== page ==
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Kandukuri Veeresalingam
Kandukuri Veeresalingam Panthulu
Kandukuri Veeresalingam Panthulu

16 April 1848
Died27 May 1919(1919-05-27) (aged 71)
Madras, British India (now Chennai, Tamil Nadu, India) [1]
Occupation(s)Social reformer, writer
Bapamma Rajyalakshmi
(m. 1861)

Kandukuri Veeresalingam (16 April 1848 – 27 May 1919) was a social reformer and writer from the Madras Presidency, British India. He is considered as the father of the Telugu Renaissance movement. He was one of the early social reformers who encouraged the education of women and the remarriage of widows (which was not supported by society during his time). He also fought against child marriage and the dowry system. He started a school in Dowlaiswaram in 1874,[2] constructed the 'Brahmo Mandir' in 1887 and built the 'Hithakarini School' in 1908 in Andhra Pradesh. His novel Rajasekhara Charitramu is considered to be the first novel in Telugu literature.[3]

He is often considered Raja Ram Mohan Roy of Andhra. He was known by the title Gadya Tikkana, or ‘the Tikkana of Prose'.[4]

Early life

Kandukuri veeresalingam was born into a Telugu-speaking Brahmin family[5] in Rajahmundry, Madras Presidency, to Subbarayudu and Poornamma. When he was six months old, he had smallpox, a dangerous disease during that time, and when aged four his father died. He was adopted by his paternal uncle, Venkataratnam. After studying in an Indian street school, he was sent to English medium school where his talent was recognised. His good nature and studiousness earned him the best student award in his school. He completed his matriculation in 1869 and got his first job as a teacher in Korangi village.


Veeresalingam was a scholar in Telugu, Sanskrit, and Hindi. Considering literature as an instrument to fight against social evils, his writings also reflected the same. He wrote plays such as Prahlada(1886) and Satya Harischandra (1886).[2] He published a novel Rajashekhara Charita in 1880, originally serialised in Viveka Chandrika from 1878. Generally recognised as the first Telugu novel, it is inspired by The Vicar of Wakefield, a novel by the Irish writer

His works include:

Brahmo Samaj

Kandukuri Veeresalingam was inspired by the principles of Brahmo Samaj leaders like Raja Rammohan Roy, Pandit Ishwar Chandra Vidyasagar, & Keshab Chandra Sen. He started Andhra Pradesh's first Brahmo Mandir in Rajahmundry in 1887.[2]

Social reformer

Supporting Women

One of the greatest reforms of Veeresalingam was to promote women's education, which was a taboo in those days. In 1876, he started a journal called Viveka Vardhini and published articles about women's issues of that area. The magazine was initially printed in Chennai (then Madras), but with his writings gaining popularity, he established his own press at Rajahmundry.

Remarriage of widows was not appreciated in the society during those days, and he opposed this practice by quoting verses from the Hindu Dharma Sastra to prove his point. His opponents used to organise special meetings and debates to counter his arguments, and even resorted to physical violence against him when they failed to stop him. Undeterred, Veeresalingam started a Remarriage Association and sent his students all over Andhra Pradesh to find young single men willing to marry widows. He arranged the first widow remarriage on 11 December 1881. For his reformist activities, Kandukuri gained attention all over the country. The Government, in appreciation of his work, conferred on him the title of Rao Bahadur in 1893. Later he established a home for widows.[4]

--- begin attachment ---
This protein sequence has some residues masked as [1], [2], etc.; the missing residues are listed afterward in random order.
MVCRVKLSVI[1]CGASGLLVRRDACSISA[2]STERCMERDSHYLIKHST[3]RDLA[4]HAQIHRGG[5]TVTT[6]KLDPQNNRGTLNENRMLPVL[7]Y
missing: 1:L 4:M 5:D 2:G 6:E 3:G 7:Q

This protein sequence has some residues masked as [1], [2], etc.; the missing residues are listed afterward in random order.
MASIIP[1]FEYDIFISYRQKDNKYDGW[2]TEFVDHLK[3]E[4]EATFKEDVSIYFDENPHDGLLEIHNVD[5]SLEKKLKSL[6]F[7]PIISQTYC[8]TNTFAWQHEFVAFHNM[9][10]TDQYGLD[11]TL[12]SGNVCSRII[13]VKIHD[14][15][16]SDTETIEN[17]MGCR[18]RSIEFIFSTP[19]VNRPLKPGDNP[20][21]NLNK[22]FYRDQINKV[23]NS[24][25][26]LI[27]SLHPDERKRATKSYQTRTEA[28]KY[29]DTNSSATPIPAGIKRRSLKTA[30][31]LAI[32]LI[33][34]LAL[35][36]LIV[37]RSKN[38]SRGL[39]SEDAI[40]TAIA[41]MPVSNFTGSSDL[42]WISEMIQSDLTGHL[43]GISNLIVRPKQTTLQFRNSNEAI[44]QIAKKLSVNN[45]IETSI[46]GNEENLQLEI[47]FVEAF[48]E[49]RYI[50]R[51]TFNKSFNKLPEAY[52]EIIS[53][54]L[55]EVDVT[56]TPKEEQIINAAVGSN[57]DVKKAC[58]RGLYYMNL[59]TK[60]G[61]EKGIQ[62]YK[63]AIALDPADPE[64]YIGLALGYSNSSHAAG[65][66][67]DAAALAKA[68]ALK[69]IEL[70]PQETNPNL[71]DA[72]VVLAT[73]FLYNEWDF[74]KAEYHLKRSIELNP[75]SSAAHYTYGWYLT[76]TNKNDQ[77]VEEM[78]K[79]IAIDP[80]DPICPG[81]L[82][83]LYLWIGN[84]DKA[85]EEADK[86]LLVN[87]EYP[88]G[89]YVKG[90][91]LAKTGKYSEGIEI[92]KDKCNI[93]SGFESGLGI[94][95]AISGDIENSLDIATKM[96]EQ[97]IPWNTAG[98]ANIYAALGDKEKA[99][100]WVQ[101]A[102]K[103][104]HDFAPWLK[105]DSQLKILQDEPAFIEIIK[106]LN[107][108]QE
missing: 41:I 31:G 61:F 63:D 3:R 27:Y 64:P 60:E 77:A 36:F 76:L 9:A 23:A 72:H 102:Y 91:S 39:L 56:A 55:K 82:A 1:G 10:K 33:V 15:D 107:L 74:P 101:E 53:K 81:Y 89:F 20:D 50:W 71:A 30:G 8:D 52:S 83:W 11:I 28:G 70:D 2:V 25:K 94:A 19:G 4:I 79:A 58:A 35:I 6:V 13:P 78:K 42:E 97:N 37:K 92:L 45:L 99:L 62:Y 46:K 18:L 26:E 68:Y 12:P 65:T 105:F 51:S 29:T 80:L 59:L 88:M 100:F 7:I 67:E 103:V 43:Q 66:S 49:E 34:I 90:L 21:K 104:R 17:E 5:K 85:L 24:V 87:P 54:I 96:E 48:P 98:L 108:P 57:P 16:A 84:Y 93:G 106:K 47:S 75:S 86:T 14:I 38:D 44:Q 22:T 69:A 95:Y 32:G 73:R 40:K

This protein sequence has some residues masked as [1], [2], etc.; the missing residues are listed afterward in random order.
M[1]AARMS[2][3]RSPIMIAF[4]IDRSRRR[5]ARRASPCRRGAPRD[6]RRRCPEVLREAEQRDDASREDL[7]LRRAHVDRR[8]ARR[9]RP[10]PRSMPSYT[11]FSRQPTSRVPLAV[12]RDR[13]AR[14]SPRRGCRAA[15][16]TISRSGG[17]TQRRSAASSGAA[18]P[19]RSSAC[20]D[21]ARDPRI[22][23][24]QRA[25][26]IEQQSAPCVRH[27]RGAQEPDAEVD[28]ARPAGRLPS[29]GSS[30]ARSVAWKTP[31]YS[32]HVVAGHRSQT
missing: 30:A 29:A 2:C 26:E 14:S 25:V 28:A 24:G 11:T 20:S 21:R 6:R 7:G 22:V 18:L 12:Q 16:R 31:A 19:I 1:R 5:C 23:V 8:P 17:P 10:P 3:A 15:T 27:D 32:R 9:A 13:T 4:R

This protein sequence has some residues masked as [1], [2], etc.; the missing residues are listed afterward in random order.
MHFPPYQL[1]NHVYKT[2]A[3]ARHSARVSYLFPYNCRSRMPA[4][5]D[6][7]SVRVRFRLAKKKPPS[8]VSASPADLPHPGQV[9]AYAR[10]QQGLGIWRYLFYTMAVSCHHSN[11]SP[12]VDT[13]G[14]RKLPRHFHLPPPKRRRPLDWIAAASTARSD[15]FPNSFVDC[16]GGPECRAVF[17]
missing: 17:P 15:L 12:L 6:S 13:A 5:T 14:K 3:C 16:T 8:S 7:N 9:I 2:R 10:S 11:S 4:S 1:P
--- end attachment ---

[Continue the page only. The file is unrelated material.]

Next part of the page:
As per N. Putali Krishnamurthi, Veeresalingam was probably inspired by the writings of Muddu Narasimham Naidu who pioneered the widow remarriage movement and the rationalist movement in Andhra.[6]


Kandukuri Veeresalingam was one of the attendees of the first Indian National Congress (INC) meeting in 1885.[2]

Personal life

Kandukuri Veeresalingam was married to Bapamma Rajyalakshmi in 1861. At the time of marriage, he was 14 years old and she was 9.[2]


India post department issued a stamp in memory of Veeresalingam

Veeresalingam died on 27 May 1919 at the age of 71. His statue has been unveiled on the Beach Road in Vishakhapatnam.[2] In his memory, the Indian Postal service issued a 25-paisa postage stamp in 1974.[7]


  1. ^ Arnab, Sengupta (18 December 2013). "Kandukuri Veeresalingam Pantulu (Andhra Social Reformer)". Important India. Archived from the original on 19 August 2016. Retrieved 20 June 2016.
  2. ^ a b c d e f Editor, ILoveIndia. "Kandukuri Veeresasilngam Biography". iloveindia. Retrieved 20 June 2016. ((cite web)): |last1= has generic name (help)
  3. ^ Sisir Kumar Das (1991). A History of Indian Literature 1800–1910 (Western Impact: Indian Response). New Delhi: Sahitya Akademi. pp. 209–210. ISBN 978-81-7201-006-5. Retrieved 18 April 2018.
  4. ^ a b Vepachedu, Srinivasa Rao. "Kandukuri Veeresalingam, Father of Andhra Renaissance". Vepachedu Srinivasa Rao. Retrieved 20 June 2016.
  5. ^ "Kandukuri, A Great Reformer, Remembered On His Death Centenary| Countercurrents". 27 May 2019. Retrieved 16 January 2022.
  6. ^ Krishnamurthi, N. Putali (1980). The Changing Condition of Women in Andhra: From the Middle of the 19th Century to the Middle of the 20th Century. pp. 16–17. It looks as if Veeresalingam was inspired by the writings of Muddu Narasimha Naidu. Veeresalingam canvassed for exactly the same reforms which were supported by Muddu Narasimha Naidu.
  7. ^ "Father of renaissance movement in Telugu". Mintage World. 10 May 2019. Retrieved 26 June 2019.